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Department of Physics
Particle physics

LHCb Detector development

Track detectors for the LHCb upgrade

In 2022, the upgrade of the LHCb experiment will be completed, in which much higher data rates can be processed than with the previous LHCb detector. Track detector modules made of scintillating fibres (SciFi) with silicon photomultiplier readout (SiPM) form the main track chambers of the Upgrade detector. Such a use of SciFi technology is completely new territory in high-energy physics.

The hardware group of the working group led the development of a high-precision, automated production process for mats of scintillating fibres with the necessary quality analysis. Furthermore, the properties of scintillating fibres and SiPMs - especially under the influence of radiation - were investigated to test their suitability for operation in experiments. After a successful development phase, around one third of the mats made of scintillating fibres for the >300 qm SciFi detector of the LHCb upgrade were manufactured at the Dortmund site until 2018. From 2019 to 2022, the Hardware Group was instrumental in the installation of the SciFi on site at CERN and was responsible in particular for the cabling, the power supply and the detector security system (DSS) during this time. Currently, the hardware group is involved in the commissioning of the SciFi detector, particularly in the area of data readout over fibre optic lines. There is a strong collaboration with the members of the working group responsible for alignment, simulation and reconstruction at the SciFi detector.

© Dr. Dirk Wiedner

Another mainstay of the hardware group is electronics development. It must be possible to read out the detector at a rate of 40 MHz. Therefore, the so-called Tell40 board was developed, which is an important component in the processing chain of the measurement data. The hardware group was a driving force especially in the development phase, the final version of the TELL40 was developed in Marseille and produced with industrial partners.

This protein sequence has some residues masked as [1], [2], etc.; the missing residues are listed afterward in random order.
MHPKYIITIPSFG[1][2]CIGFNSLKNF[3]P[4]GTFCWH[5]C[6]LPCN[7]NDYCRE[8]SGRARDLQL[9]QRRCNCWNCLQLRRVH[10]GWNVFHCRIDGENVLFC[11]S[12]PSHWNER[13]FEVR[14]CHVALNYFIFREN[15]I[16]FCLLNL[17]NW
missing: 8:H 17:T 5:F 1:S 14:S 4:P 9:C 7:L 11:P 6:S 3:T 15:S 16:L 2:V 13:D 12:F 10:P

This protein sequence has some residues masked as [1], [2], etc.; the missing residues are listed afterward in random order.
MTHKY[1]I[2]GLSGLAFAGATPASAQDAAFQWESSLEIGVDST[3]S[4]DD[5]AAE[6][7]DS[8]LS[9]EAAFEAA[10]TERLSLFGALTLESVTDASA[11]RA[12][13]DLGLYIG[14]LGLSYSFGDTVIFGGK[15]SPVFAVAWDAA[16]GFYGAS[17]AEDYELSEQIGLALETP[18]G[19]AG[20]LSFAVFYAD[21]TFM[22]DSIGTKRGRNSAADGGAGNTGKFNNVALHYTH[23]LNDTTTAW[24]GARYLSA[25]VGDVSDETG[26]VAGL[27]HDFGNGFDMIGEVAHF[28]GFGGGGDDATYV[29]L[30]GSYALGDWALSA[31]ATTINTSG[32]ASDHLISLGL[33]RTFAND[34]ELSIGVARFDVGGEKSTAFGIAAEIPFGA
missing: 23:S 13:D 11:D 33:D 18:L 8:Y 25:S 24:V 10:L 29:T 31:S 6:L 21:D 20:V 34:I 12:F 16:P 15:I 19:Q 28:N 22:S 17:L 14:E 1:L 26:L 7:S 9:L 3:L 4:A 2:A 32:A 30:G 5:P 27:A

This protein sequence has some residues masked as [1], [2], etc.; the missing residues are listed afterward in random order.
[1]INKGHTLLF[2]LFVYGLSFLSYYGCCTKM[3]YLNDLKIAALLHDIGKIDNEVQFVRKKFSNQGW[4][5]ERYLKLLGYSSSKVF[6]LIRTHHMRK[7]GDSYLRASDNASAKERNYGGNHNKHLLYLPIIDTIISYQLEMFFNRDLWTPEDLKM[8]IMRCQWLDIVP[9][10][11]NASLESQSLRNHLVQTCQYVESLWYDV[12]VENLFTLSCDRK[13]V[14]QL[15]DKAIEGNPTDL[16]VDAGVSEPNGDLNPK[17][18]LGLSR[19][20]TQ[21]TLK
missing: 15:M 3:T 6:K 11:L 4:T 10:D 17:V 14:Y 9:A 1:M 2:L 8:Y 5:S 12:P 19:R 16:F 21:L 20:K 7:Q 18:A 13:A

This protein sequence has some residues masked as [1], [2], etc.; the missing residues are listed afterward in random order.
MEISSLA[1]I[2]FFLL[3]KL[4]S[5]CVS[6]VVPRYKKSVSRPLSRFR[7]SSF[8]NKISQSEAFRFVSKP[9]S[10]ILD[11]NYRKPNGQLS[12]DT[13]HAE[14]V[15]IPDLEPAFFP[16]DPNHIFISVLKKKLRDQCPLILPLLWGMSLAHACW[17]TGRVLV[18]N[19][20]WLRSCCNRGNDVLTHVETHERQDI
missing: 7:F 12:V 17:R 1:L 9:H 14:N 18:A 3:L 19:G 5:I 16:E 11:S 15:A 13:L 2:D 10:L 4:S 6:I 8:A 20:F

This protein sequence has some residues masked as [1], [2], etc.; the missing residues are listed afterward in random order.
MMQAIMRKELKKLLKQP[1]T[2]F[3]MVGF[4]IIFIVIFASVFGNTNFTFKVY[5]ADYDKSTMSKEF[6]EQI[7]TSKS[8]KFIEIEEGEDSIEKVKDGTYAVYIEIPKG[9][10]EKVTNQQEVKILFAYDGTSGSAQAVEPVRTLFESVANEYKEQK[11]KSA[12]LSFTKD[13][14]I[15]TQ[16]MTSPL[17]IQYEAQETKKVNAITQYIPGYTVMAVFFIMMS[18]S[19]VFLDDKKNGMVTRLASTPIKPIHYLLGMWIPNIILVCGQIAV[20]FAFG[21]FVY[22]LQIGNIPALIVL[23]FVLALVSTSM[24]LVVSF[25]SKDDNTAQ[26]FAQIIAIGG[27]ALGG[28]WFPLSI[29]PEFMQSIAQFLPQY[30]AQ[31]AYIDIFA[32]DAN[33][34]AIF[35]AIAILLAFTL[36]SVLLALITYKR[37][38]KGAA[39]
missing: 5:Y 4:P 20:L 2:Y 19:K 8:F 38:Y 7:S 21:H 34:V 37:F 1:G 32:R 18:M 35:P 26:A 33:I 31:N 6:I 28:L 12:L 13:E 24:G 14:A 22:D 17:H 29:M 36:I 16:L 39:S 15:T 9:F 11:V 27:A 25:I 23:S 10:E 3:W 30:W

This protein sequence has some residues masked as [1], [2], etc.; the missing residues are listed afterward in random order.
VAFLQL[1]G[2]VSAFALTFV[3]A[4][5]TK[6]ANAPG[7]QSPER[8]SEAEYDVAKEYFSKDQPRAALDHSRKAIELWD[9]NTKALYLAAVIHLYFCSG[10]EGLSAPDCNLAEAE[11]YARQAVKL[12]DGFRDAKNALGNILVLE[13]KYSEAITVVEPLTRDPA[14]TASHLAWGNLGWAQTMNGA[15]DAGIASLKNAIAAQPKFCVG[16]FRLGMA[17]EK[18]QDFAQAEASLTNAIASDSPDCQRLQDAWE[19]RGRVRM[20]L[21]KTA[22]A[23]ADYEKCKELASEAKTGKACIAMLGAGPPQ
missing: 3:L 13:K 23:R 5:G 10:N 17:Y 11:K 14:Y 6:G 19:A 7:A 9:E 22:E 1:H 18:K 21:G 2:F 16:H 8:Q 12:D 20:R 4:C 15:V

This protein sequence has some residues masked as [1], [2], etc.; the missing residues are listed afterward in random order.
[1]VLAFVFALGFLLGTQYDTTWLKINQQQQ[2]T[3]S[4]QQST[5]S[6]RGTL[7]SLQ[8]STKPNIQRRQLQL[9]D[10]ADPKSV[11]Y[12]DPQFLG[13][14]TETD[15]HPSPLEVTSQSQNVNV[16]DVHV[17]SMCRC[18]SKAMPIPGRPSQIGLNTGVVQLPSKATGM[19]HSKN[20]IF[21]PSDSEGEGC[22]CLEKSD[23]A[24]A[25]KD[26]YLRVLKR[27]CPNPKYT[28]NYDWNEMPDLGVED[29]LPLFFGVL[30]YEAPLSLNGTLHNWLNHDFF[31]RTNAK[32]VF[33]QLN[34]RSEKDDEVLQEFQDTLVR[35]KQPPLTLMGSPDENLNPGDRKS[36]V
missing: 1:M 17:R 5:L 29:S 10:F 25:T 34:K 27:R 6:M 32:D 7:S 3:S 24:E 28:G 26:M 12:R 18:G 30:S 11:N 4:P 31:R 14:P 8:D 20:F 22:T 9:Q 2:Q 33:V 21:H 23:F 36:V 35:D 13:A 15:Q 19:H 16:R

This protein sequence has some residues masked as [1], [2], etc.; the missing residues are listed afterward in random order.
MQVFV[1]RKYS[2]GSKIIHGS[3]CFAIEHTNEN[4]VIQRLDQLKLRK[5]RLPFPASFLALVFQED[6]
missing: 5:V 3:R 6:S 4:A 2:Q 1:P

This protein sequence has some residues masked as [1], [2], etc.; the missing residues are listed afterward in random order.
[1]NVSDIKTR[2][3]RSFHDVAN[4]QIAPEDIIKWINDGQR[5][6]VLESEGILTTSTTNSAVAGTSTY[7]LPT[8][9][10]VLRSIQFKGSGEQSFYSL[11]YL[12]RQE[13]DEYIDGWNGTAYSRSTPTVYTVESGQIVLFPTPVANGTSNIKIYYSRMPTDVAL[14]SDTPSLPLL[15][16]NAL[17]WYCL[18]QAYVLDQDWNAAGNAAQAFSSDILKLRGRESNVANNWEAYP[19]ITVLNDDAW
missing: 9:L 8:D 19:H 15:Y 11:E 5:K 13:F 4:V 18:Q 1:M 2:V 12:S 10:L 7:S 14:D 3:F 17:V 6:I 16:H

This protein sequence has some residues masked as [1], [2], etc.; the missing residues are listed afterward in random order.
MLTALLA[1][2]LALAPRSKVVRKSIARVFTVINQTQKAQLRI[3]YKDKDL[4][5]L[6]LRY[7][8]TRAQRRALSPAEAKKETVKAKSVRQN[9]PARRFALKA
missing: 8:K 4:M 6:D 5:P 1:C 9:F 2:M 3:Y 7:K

For the precise measurement of the luminosity at LHCb, the development of a new detector based on pixel modules, the LumiTracker, has begun in a collaboration with scientists at CERN and NIKHEF. The principle is to use charged particle tracks reconstructed in real time, whose rate depends very linearly on the luminosity. The pixel modules are based on the vertex detector upgrade from LHCb and the TimePix4 readout chip, respectively, which is a further development of the VeloPix chip used there. The complex detector system is to be commissioned in time for Run 4 (2029) of the LHC. We expect to be able to gain important insights for future 4D pixel detector systems from the development, construction and commissioning as they are to be used in Run 5 of the LHC.

In the LHCb experiment, the Beam Condition Monitor (BCM) ensures the early detection of LHC beam conditions that pose a danger to the LHCb detectors. The BCM system implemented by the hardware group in the LHCb experiment is based on the current readout of two times eight diamond sensors. If the measured current values exceed a critical limit, a signal is sent and the LHC beam is safely terminated (dump) within a very short time. This BCM system was implemented and operated very successfully by the hardware group in Run 1 and Run 2 of the LHC from 2008 to 2018. With the LHCb upgrade, the BCM system will also be largely renewed. The diamond sensors were replaced by brand-new, extensively tested new diamond sensors. The biggest innovation, however, concerns a new FPGA-based readout system (MIBAD), which is being realised as part of a doctoral thesis.

The expertise in the field of diamond detectors has resulted in development work to realise reliable, fast beam monitoring systems for medical and research accelerators.

For future improvements (Upgrade II) of the LHCb detector, the hardware group will advance the development and installation of pixel detectors for an inner track chamber system. The central building block is monolithic active pixel sensors, which will be further developed in collaboration with Karlsruhe, Heidelberg, Liverpool and Bonn with the aim of installing a first Mighty Tracker system in the LHCb experiment in Long Shut Down 3.